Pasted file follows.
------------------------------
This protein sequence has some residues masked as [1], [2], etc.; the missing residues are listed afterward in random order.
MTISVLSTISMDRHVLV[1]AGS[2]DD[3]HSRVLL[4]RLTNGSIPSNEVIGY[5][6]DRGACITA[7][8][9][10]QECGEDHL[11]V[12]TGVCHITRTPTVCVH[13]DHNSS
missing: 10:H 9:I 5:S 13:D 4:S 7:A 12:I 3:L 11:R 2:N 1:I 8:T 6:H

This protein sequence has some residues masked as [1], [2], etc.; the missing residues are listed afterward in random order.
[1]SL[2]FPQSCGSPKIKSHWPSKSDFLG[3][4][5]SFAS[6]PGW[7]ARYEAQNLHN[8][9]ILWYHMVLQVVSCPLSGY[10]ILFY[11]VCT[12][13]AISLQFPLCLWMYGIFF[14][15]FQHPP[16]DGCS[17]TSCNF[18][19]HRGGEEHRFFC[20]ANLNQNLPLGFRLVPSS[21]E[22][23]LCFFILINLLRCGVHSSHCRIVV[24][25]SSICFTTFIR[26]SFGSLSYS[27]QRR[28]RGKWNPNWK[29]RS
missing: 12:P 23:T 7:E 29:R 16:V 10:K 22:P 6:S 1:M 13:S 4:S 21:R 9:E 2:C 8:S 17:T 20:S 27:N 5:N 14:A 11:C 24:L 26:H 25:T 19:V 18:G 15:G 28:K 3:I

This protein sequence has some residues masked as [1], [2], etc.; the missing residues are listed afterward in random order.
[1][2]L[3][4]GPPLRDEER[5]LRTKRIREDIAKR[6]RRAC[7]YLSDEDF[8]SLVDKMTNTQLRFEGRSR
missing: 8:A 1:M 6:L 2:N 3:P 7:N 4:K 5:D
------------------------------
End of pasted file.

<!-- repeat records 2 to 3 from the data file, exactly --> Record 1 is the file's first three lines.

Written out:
This protein sequence has some residues masked as [1], [2], etc.; the missing residues are listed afterward in random order.
[1]SL[2]FPQSCGSPKIKSHWPSKSDFLG[3][4][5]SFAS[6]PGW[7]ARYEAQNLHN[8][9]ILWYHMVLQVVSCPLSGY[10]ILFY[11]VCT[12][13]AISLQFPLCLWMYGIFF[14][15]FQHPP[16]DGCS[17]TSCNF[18][19]HRGGEEHRFFC[20]ANLNQNLPLGFRLVPSS[21]E[22][23]LCFFILINLLRCGVHSSHCRIVV[24][25]SSICFTTFIR[26]SFGSLSYS[27]QRR[28]RGKWNPNWK[29]RS
missing: 12:P 23:T 7:E 29:R 16:V 10:K 22:P 6:S 1:M 13:S 4:S 21:R 9:E 2:C 8:S 17:T 20:S 27:N 5:N 14:A 11:C 24:L 26:H 25:T 19:V 18:G 15:G 28:K 3:I

This protein sequence has some residues masked as [1], [2], etc.; the missing residues are listed afterward in random order.
[1][2]L[3][4]GPPLRDEER[5]LRTKRIREDIAKR[6]RRAC[7]YLSDEDF[8]SLVDKMTNTQLRFEGRSR
missing: 8:A 1:M 6:L 2:N 3:P 7:N 4:K 5:D